The scenario is a simple one. You’ve just finished a long, hard day at work or school and begin your journey home. Suddenly, your normal journey is disrupted by a swarm of NSW Police encircling the train station turnstile you’re about to walk through. Two police officers stop you and subject you to an invasive and humiliating strip-search, citing a law you don’t recognise or understand. This scenario is occurring to children and young persons as young as 10 years old.
Strip searches particularly affecting young people
Strip-searching is an increasingly common occurrence in a majority of Sydney’s train stations and music festivals. Disturbingly, the prevalence of these strip searches is having a growing impact upon young people in Australia. In a recent article published on 4 June 2019 by The Sydney Morning Herald, an account is given by a 20-year-old Sydney woman who found that a strip-search conducted upon her by police forced her to re-live the trauma of a previous sexual assault.
The article revealed that the number of 18 to 25 year olds who have been subjected to strip searches has risen faster than all other age groups, shooting up by 41.5% between 2017-2018. Following the questions put to Parliament by NSW Greens MP David Shoebridge, separate data published has revealed that two in three searches during 2017-2018 turned up nothing.
Redfern Legal Centre launches “Safe and Sound” campaign
Redfern Legal Centre (RLC) has launched a campaign called “Safe and Sound” in order to advocate for change to NSW strip-search laws. The RLC has revealed that nearly 300 minors have been strip searched over the past three years with the youngest aged 10 years old. The Law Enforcement (Powers and Responsibilities) Act 2002 (LEPRA) provides that adult police officers can strip-search people as young as 10 years old.
Pursuant to s33 of the LEPRA Regulation 2016, vulnerable people are required to have a support person present during a search, but it remains unclear whether this is always adhered to. It is disconcerting that a child can be required to remove their clothes in front of two adult police officers (sometimes of the opposite gender) in an unfamiliar environment. These procedures also impact negatively upon those who have suffered from child sexual abuse, assault or domestic violence and can result in the re-traumatisation of young victims.
Strip search permissible circumstances
As previously stated in our earlier blog on strip searches, sections 31, 32, 33, 34, 34A and Part 15 of LEPRA govern the use of strip searching individuals. These provisions state that police must suspect on “reasonable grounds” that a strip search is necessary. The provisions point to the “seriousness” and “urgency” of the circumstances required to invoke a strip search. A “reasonable suspicion” must therefore be more than a mere possibility.
If these criteria haven’t been adhered to, it’s highly likely that the search can be proven unlawful, which can have important implications for clients facing criminal charges. O’Brien Criminal and Civil Solicitors have a wealth of experience advising and representing clients facing charges where evidence has been obtained as a result of an unlawful strip search. Such evidence may be inadmissible in relation to charges for possess prohibited drug, custody of knife, goods in custody, and others.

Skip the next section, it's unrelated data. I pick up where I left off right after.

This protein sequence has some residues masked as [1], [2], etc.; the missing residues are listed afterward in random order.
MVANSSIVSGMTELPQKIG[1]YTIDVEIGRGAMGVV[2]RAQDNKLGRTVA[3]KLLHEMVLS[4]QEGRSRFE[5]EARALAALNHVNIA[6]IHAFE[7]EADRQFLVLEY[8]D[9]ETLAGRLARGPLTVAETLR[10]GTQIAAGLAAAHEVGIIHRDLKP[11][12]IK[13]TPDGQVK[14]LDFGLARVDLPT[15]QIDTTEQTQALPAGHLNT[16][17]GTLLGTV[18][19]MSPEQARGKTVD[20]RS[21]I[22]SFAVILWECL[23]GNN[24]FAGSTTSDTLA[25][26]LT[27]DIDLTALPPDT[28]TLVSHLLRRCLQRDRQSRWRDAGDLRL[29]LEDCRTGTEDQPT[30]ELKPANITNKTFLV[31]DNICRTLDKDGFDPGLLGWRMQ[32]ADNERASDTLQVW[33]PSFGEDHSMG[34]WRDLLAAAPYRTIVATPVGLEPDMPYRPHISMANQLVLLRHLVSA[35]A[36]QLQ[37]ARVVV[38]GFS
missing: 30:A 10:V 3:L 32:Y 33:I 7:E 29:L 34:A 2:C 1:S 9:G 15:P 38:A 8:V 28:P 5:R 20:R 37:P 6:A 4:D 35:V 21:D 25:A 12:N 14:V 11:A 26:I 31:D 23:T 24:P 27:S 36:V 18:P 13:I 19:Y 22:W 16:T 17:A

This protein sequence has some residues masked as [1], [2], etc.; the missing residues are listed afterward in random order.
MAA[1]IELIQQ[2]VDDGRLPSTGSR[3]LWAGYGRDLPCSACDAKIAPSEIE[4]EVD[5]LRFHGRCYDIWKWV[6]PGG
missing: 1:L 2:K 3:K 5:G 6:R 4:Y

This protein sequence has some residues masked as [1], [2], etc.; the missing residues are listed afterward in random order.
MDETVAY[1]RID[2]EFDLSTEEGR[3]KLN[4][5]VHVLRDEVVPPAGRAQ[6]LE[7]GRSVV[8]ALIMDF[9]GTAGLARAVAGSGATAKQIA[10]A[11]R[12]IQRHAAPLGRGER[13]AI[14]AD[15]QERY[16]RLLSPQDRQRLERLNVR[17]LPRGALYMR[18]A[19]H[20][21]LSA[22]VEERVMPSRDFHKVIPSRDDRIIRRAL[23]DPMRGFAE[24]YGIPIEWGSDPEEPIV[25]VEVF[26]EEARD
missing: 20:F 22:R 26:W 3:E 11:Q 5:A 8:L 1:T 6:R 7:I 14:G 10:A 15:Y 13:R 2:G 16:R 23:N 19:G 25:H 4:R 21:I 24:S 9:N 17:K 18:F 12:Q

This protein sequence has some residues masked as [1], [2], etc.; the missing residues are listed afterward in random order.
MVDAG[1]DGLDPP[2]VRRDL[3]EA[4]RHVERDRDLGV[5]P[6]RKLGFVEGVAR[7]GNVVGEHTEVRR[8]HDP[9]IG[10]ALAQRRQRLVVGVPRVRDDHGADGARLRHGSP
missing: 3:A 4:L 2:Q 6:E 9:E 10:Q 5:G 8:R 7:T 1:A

Can I sue police after being strip searched?
O’Brien Criminal and Civil Solicitors have represented many clients who have been subjected to unlawful and unjustified strip-searches, and are seeking compensation for the damage they have suffered. We have successfully obtained compensation for clients who have been the victim of police misconduct, and have been affected by officers acting outside the scope of their duty. We regularly pursue claims for false imprisonment, assault and battery arising out of unlawful strip searches. We believe that these claims are important to help individual clients who have been through a distressing experience, and to hold the police accountable for their conduct.
Aboriginal people disproportionately strip searched
A recent draft report, “Rethinking Strip Searches by Police” by Dr Michael Grewcock and Dr Vicki Sentas of UNSW, explores the “repeated and disproportionate use” of highly intrusive strip searches impacting upon young Aboriginal people. The findings highlight that strip searches upon children and young persons, including those who have suffered early trauma and abuse, can also deeply impact upon the identity formation of a child.
No strip search definition in statutes
In a follow-up article on 23 June 2019 published by SMH, “NSW Police admits breaching strip-search laws” an internal report from the force’s Lessons Learned Unit (LLU) stated that there is no clear definition of a “strip-search” in state legislation, leaving individual officers to interpret the law for themselves.
Measures needed to protect young from strip searches
The inconsistent application of these powers creates a dangerous precedent in victimising NSW youth, highlighting the urgency to implement stronger measures to protect young persons from continuous arbitrary interference by the state and the incorrect uses of LEPRA. O’Brien Criminal Civil Solicitors are committed to representing individuals who have been unlawfully strip-searched, and to continue to advocate for their privacy, dignity and bodily integrity.